Among the vessels permanently docked here, the Scottish-built Balclutha (1886), with its spindly rigging, is the most inviting. This sole survivor of the great sailing ships that journeyed around Cape Horn in the 1800s was put into retirement in 1930, to be dragged out and done up for bit parts in such films as "Mutiny on the Bounty" before settling into its current role as a showboat. Look out for the daily guided tour titled "Adventures at Sea: Life Aboard a 19th Century Sailing Ship".
10
National Maritime Museum

10) National Maritime Museum

A great place for ship and naval enthusiasts, the Maritime Museum on Fisherman's Wharf is an all-in-one place where you can get enthralled by the maritime history of the world whilst watching, smelling and feeling the tales of the Pacific coast. Among other (often larger) things, they have the actual tiny boat that a man used to sail from Japan to San Fran, along with his story and artifacts. There also are artifacts and the story of a ship that was converted into a hotel on the beach during the Gold Rush, which then burned to ground level during the great fire.

Completed in 1939 as a bathhouse, the present-day building is a brilliant Art Deco construction that mirrors the structure of an ocean liner and is further enhanced by interior artwork. The lobby in particular sports a very nice (and huge) sea creature-inspired mural, while the front entrance and the observation deck facing the bay have beautiful mosaics on their walls. Starting on the 1st floor, the museum illustrates the progression of seafaring from the age of wind to steam, then transports visitors to early San Francisco with its whaling guns, scrimshaw, lithographic stones and photo murals.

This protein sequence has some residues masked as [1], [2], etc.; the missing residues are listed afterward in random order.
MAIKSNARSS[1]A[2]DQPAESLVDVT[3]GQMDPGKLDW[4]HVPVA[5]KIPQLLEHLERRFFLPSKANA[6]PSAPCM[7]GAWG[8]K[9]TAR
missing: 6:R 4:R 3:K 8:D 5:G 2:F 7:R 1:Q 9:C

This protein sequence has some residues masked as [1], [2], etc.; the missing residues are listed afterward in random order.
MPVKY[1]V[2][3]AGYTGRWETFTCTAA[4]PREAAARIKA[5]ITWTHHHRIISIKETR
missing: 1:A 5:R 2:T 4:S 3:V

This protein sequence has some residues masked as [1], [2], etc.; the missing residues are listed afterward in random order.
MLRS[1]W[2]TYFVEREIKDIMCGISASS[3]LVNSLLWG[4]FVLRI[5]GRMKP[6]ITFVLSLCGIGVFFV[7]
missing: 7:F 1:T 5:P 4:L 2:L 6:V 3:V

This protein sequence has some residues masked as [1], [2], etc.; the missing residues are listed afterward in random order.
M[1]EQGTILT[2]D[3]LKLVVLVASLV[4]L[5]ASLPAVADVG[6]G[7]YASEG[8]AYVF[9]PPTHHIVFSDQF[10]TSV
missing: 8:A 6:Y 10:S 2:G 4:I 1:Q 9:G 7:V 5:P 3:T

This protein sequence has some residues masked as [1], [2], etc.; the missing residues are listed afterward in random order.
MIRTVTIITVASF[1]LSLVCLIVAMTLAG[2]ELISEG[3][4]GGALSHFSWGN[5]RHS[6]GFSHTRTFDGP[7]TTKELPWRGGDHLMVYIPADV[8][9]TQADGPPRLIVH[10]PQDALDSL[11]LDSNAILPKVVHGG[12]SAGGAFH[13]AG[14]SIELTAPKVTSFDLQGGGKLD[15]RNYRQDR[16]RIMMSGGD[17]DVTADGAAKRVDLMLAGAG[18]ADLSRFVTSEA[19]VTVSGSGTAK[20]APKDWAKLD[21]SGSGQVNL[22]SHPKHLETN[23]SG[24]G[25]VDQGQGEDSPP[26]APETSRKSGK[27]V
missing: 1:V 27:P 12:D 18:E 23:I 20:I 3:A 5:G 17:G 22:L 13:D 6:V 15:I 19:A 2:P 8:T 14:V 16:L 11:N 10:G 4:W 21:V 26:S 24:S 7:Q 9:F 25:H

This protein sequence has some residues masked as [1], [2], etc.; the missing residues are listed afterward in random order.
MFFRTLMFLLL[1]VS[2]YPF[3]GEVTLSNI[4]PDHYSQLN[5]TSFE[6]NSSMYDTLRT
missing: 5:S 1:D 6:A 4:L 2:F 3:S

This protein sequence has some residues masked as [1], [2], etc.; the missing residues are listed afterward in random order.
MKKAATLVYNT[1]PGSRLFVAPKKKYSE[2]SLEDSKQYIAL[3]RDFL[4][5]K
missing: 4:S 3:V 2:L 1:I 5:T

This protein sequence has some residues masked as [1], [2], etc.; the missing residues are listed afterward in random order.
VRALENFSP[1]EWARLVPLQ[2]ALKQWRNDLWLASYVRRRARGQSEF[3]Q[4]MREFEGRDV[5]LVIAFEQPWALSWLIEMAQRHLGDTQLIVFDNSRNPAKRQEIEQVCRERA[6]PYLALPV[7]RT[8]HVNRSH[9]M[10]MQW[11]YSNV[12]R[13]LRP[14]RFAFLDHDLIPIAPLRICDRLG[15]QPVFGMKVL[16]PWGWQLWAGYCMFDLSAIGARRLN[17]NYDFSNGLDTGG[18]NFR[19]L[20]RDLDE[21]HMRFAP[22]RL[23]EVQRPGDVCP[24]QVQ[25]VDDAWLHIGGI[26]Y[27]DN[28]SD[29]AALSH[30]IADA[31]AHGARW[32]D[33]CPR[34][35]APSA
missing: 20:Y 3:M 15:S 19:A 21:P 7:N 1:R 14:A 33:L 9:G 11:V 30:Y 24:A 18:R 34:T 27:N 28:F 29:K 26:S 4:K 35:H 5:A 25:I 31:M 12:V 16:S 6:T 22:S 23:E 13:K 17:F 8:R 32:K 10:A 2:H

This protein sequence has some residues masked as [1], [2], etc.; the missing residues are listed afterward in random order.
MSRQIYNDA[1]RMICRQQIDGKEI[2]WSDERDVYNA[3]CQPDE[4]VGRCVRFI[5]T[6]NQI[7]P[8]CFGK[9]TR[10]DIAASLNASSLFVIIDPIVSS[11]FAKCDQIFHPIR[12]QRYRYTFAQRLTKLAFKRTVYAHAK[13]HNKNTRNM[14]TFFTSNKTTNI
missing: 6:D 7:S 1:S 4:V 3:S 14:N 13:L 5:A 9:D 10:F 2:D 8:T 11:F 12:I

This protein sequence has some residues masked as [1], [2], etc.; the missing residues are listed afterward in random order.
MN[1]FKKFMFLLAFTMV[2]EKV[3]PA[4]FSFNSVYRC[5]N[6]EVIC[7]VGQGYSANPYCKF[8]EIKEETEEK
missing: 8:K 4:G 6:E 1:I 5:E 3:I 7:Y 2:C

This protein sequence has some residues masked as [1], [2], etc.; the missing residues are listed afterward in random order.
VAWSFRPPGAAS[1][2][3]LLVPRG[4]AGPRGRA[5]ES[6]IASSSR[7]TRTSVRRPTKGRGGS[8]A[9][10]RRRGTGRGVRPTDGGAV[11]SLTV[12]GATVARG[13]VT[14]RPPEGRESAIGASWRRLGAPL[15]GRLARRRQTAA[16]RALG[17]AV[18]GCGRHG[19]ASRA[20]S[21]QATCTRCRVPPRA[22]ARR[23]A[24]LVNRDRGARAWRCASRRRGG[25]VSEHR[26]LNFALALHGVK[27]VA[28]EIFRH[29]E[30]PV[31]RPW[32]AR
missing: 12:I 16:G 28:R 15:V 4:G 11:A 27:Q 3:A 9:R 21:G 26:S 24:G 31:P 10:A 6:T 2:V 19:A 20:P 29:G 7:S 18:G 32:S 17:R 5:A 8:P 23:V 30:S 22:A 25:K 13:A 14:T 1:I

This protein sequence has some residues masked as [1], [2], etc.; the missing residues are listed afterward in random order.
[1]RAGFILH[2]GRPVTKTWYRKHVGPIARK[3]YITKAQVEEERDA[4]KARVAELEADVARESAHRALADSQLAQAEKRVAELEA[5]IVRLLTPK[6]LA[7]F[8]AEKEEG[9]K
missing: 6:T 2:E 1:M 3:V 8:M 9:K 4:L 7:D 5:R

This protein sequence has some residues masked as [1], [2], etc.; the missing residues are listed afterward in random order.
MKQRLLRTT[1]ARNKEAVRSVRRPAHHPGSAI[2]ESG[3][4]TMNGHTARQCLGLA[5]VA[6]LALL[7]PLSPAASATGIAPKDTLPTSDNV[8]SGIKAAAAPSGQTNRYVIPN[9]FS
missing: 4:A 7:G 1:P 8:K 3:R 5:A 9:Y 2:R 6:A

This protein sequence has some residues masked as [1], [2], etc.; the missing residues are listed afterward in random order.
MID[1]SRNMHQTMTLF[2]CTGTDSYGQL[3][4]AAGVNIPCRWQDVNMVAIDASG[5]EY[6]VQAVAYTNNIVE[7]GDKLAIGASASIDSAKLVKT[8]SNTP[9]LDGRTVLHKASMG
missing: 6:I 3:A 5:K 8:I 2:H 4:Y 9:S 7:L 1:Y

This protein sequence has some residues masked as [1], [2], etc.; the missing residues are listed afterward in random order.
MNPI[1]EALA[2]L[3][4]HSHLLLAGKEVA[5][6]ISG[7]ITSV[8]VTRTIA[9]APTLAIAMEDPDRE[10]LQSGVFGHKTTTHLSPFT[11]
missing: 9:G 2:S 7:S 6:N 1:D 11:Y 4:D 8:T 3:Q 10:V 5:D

Opening Hours:
Daily: 10am–4pm
11
Ghirardelli Square

11) Ghirardelli Square

Once a chocolate factory and wool-mill, this is the most attractive of San Fran's refurbished factories, looming above the Maritime National Historical Park with its mix of old red-brick buildings and modern shops and restaurants. The shopping center retains the famous Ghirardelli trademark clock tower and the original electric roof sign. The Ghirardelli Chocolate Manufactory on the plaza beneath the tower still houses vintage chocolate-making machinery and sells the confection, although these days you can find everything else under the sun – from succulents to small souvenirs and mementos to coffee, cheese, and ice cream sundaes – if you know where to look.

There is always some kind of music playing within the square, which has as its centerpiece the Andrea's Fountain, decorated with bronze sculptures of mermaids and turtles – definitely the most popular gathering point for shoppers day and evening and a top location for all instagrammers looking for a perfect backdrop. The views at night, from the end of Van Ness Pier, are even better: you have the quaint square, with high rises looming up behind it, Coit Tower on the left, a quiet cove full of sailboats immediately in front, and the whole image is reflected on the water.

Tip:
Expect to spend an hour or two if you want to browse all the shops.
The chocolate shop gives out free samples every day so stop in to pick up one.